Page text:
& Germany in Mens Final
PADERBORN FRIDAY evening.
There was a bit more tension in the air on semi-finals night, but sadly nowhere near the fight and excitement that were expected. The big match was England’s Colets club against the top seed Rozsadombi club of Hungary. While Colets had to play their third pool match in the morning Rozsadombikk rested, being in a three club pool while Colets were in a four club pool.
Frankly, I don’t think that affected the result that much. When the final ball had been struck it was obvious that two of the Colets players were simply not fit enough. The Hungarians rested Gregory Gaultier in order to strengthen their lower order. Had he played both Marcus Berret and Joey Barrington would have had to be dropped, bringing in a number four who would certainly have lost.
But to start at the beginning, Colets’ Mark Cairns, aged 38 was facing 32 year old Peter Genever, a player brought in at the last minute. After a shaky start which saw Genever control the play, Cairns settled down to pull back from 4-7 to win 9-7 in a game which lasted 27 minutes. This was not dazzling squash and neither displayed the sort of attacking squash gusto is now required at the top level. It is squash which is all about length and tightness and it’s a game that Cairns plays exceedingly well, despite his advanced years.
After the first game Cairns knew exactly what he had to do: slow the pace down and straighten his shots and just wait for Genever to have his bad spells. This came early in the second game and Cairns was comfortably ahead 5-0 due to five errors from Genever. But he cut out his errors and made a slow comeback to trail Cairns by two points 6-4. Cairns weathered the storm, kept to his game plan and waited for the next errors. There were only two errors but three penalty strokes helped Cairns to a 9-5 win that took another 22 minutes.
Genever seemed to lose heart from then on and was not able to earn even one point in the third game as Cairns, looking tanned (having just returned from two weeks in Thailand), romped home 9-0 for a 3/0 win. The Colets supporters were delighted but sadly thing went downhill from there.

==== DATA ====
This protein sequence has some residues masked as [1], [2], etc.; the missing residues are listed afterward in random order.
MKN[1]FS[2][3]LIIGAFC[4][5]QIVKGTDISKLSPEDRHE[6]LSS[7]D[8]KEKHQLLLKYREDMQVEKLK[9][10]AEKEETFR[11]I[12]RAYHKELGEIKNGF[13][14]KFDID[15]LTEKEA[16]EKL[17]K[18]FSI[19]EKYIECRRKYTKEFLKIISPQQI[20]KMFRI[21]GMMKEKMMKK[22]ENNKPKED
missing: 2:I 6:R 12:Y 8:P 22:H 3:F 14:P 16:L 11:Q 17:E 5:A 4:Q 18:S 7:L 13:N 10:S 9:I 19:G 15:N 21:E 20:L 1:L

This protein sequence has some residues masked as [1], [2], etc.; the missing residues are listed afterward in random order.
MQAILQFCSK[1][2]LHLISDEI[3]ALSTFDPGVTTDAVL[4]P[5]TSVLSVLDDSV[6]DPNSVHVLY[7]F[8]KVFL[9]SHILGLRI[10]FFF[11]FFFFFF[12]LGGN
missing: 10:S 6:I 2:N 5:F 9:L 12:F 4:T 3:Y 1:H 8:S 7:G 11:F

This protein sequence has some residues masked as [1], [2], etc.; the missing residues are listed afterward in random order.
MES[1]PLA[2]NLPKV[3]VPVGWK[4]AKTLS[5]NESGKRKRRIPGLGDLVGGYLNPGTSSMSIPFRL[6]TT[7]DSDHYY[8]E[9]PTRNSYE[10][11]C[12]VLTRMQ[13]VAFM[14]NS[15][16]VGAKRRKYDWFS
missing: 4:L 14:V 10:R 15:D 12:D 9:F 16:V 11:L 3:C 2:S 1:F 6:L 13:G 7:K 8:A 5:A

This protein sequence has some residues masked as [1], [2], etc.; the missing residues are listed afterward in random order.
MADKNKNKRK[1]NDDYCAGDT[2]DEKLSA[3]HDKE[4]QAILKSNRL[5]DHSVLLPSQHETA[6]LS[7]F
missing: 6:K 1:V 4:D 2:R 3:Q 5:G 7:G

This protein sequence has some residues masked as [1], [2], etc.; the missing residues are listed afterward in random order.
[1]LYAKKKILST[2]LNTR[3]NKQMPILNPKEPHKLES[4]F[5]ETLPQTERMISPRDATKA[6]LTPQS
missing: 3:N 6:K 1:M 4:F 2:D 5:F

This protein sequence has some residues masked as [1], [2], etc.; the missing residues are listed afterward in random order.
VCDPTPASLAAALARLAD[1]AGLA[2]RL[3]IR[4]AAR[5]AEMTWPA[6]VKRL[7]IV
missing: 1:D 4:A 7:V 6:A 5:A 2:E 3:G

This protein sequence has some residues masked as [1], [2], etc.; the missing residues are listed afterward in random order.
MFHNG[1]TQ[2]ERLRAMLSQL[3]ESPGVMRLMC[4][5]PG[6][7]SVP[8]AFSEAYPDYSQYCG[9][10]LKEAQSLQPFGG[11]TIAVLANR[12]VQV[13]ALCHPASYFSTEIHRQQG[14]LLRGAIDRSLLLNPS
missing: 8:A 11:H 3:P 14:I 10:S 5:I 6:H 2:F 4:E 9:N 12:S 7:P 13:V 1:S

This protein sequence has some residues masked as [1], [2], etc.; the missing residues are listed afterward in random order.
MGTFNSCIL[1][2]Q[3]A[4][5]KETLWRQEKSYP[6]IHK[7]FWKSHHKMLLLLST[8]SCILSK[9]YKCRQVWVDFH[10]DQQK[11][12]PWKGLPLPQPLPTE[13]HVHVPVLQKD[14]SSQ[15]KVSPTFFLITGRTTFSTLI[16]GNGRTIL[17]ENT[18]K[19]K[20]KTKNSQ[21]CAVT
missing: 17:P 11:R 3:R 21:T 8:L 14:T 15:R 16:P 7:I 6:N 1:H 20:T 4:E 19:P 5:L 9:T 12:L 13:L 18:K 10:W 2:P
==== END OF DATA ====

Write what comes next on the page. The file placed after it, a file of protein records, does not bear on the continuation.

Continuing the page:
Danny Meddings, who was seen as a banker at number four, faced the talented
Adras Torok and was two games down before he got going, hitting the tin consistently. This was easily the most exciting match of the day as Meddings fought back to take the next two games, seeming in control and making no errors. After he won the fourth game 9-4, it appeared that he had the measure of Torok and Colets would be two up. But Meddings was tired, very tired; five times he went to the front for a drop shot and five times the ball hit the tin. The fifth game was no contest as Torok ran away to 9-2 victory.
So it was 1/1 and Colets were ahead on games and points. That all changed very rapidly as Marcus Berrett, who doesn’t even play the circuit, displayed some super court craft in rolling over Alex Gough in three games. Gough looked bushed at the beginning of the second game and simply did not have the strength to mount a challenge, going for winners with the usual result. He managed ten points in three games and the Hungarians were now 2/1 ahead with Scott Handley having the responsibility of pulling the match out of the fire.
Joey Barrington is ranked 30 places above Handley and he was not about to let anything silly happen. He won the first two games, which virtually ended Colets’ aspirations. Handley would have to win the last three games by a considerable margin, but he was mentally finished and managed just one point in the third game.
So the top seeds fulfilled their expectations and go through to the final where they face Padernorner, who rolled over the Danish Herlev/Hjorten with very little effort. The seats were full to watch Peter Nicol play for the host club at number one. He had a good run against Hadrian Stiff, and while they had some marvelous rallies, there was never a chance that the experienced Stiff would really trouble Nicol.
Nicol was backed by Tim Garner, Stefan Leifels and and Lars Osthoff, with Leifels showing himself to be a very accomplished player. Ben Garner was rested but will probably return to the lineup for the final.
In the women’s group second seeded Pontefract’s Yorkshire troupe beat SAS Wien Energie of Austria 2/1 with Kirsty McPhee having to win the decider against Birgit Coufal. They will be facing top seeds ISC Bordersholm of Germany in the final: Rebecca Botwright will have to play exceptionally well to beat Annelize Naud while Lauren Siddall will try to make up for her loss today to Kathrin Rohmuller who came back from two games down for her victory. Siddall will face Katharina Witt, who can blow hot and cold. It may be all down to Kirty McPhee again to save the day and bring the trophy back to England.
Club Championships, Paderborn,